In today’s world and workplaces, rapid change and the need to adapt are givens. We are life long learners and 21st century learning applies to adults too. In my view, the Habitudes are just as important in the workplace as they are in the classroom. As leaders, it is important to find ways to continue to nurture these characteristics in our staff. It is great to see how many people are thinking about, setting and leading opportunities for  personal learning and growth plans and professional learning networks.

~ Mark

Twitter: showing the global perspective

Explaining Twitter to the non Twitter is somewhat of a challenge. The concept is different than other tools, and the language associated with Twitter is also very unique, not to mention all of the associated short forms etc.

As an educator and Twitter enthusiast, I am always thinking about good analogies and strategies to explain Twitter and its benefits. A demo is good too. A typical discussion or demo includes: get your free account, public/private, friends/followers, checking profiles of other Twitter users, posting tweets (messages), replying, retweeting etc..

Further into the process there is discussion about how to use Twitter effectively which leads to searches, hash tags and the PLN aspect of Twitter. Then you can step it up a notch and manage Twitter feeds through a 3rd party application such as HootSuite or Seesmic Desktop. (see my earlier post PLN:Harnessing the power of Twitter). Oh yes, and be sure to include information about using Twitter with your mobile device.

The power of Twitter is often demonstrated by posting a Tweet and showing people how quickly you will get responses from your followers which works really effectively if you have a large number of followers – all good. I have been thinking about how to best illustrate the global aspect of Twitter. I have finally landed on two ideas for this.

You could show the Twitter public timeline which is the collection of all public tweets.

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While this shows a range of Twitter users and posts, it looks very similar to your own Twitter feed so in this regard it is a weak illustration and does not truly capture the global aspect of Twitter.

Another approach is to show TwitSpy, which shows the Twitter public timeline in a way that displays the location and profile picture of the user on a Google map along with the tweet. In my mind, this is a much more powerful demonstration to illustrate the global aspect of the Twitter community.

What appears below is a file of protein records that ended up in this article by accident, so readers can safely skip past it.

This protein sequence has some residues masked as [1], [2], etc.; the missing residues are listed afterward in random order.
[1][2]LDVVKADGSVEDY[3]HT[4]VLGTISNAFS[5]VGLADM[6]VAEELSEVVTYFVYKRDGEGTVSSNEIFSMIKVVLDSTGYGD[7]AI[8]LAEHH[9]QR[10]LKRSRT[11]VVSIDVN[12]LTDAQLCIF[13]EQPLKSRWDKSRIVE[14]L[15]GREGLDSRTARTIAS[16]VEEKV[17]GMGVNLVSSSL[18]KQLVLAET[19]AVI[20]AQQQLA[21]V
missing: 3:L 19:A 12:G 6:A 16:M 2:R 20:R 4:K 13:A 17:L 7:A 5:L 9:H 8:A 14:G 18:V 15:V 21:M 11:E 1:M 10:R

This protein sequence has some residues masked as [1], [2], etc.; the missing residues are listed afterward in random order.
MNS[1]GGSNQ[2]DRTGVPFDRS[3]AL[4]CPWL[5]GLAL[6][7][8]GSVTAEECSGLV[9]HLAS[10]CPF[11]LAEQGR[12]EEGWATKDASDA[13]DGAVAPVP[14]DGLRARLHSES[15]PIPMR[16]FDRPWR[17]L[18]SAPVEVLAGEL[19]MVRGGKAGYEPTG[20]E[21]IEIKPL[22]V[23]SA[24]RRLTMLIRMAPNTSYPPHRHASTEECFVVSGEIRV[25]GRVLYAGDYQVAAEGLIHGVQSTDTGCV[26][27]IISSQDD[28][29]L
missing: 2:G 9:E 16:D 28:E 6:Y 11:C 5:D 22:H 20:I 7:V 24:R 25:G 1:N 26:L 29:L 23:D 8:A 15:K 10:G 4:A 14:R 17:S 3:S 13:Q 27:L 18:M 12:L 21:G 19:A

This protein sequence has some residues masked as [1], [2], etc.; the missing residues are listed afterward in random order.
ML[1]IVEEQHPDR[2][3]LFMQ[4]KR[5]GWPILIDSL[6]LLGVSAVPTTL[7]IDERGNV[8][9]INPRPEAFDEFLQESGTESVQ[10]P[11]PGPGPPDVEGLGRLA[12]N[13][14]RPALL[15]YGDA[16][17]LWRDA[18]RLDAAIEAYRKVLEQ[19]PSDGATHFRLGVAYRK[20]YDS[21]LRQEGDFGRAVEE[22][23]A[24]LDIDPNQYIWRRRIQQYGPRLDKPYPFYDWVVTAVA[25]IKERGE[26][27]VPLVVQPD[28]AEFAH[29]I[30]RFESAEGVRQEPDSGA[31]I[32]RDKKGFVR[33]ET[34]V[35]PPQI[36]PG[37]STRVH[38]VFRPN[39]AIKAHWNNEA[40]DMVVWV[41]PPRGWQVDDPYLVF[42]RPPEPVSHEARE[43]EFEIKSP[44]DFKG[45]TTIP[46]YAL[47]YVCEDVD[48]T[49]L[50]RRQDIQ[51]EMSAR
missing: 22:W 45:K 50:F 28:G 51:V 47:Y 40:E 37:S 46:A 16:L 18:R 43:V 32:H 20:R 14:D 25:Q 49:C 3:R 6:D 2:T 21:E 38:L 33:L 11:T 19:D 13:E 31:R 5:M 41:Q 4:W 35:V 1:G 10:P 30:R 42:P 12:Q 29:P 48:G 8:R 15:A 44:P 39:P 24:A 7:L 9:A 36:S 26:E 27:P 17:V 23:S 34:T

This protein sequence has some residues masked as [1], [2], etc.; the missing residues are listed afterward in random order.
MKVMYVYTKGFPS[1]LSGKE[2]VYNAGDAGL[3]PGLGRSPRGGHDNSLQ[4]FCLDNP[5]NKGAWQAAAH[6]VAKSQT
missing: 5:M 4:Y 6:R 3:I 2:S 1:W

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In these last two examples, you see the languages, profile pictures and global locations – much more effective!  It is fascinating to watch the TwitSpy display as the counties pop up on the screen: Canada, India, USA, England, China … – a true global community.

Note: If you are going to do a demonstration of the Twitter public timeline or TwitSpy, remember that the timeline shows all public tweets. You can not control the tweets, users, languages or more importantly, the content – in this area, you take your chances.

Related Links

Not a Twitter user? Get your account today at Twitter.com

Twitter public timeline

TwitSpy

See you online.

~ Mark

PLN: Harnessing the power of Twitter

Last week, during a break in our meeting schedule, I had a great opportunity to discuss the use of social media in the educational setting with friend, educator and fellow blogger Doug Peterson. On this particular occasion we were discussing our approaches to using Twitter and Facebook to make connections and keep our learning current. Doug captured our discussion eloquently in his recent On Going PD blog post, so I won’t repeat the entire discussion here.

Part of our discussion was centred around capturing and managing the rich source of information, ideas and resources within Twitter. I wanted to pick up on one point as a followup to Doug’s post as I have been using Seemic Desktop extensively over the last couple of weeks since that conversation occurred.

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Seesmic desktop provides a powerful framework to organize and follow communications. The default setup gives 3 columns showing your main ‘Twitter feed’ – the list of communications from the people you follow along with your posts (like the Twitter ‘home’ screen on Twitter.com, replies, and private 1:1 communications.

With a little experimentation, I was able to streamline and view Twitter information in different ways, focusing on people or concepts.

Lists: People can be viewed as individuals or grouped by lists according to characteristics. For example, if you were following educators, you might have lists for your province or state, country and International etc. Each of these lists can be displayed in their own column within the Seesmic framework.

Concepts: Additional columns can be added to reflect the results of particular searches by filtering against the Twitter public timeline. Searches can be done with key words that you choose, or by the hashtag labels (e.g. #mlearning) which Twitter users include in messages for this tracking purpose. I have been comparing results for similar searches. For example, searches for mobile learning and #mlearning yield different results. It is rather interesting to view these columns side by side.

This approach allows you to become more of a consumer of information. Certainly, there will be ‘noise’ or distractions within the information flow. The Seesmic framework allows me to easily review posts at a glance by person, group or concept and zero in on items that catch my interest for further reading, bookmarking, commenting, responding or resource exploration. 

In my mind, there is no doubt that Twitter is a powerful learning and sharing tool. It is a core component of my daily learning and collaboration. In addition the in information I learn through the people I follow, I use this ‘concept’ approach to augment contacts, knowledge and resources in specific areas such as ipods in the classroom and mobile learning. 

I appreciate all of the Twitter participants who have become part of my PLN. Each day I look forward to the interactions, ongoing learning and collaborating!  See you online!

~ Mark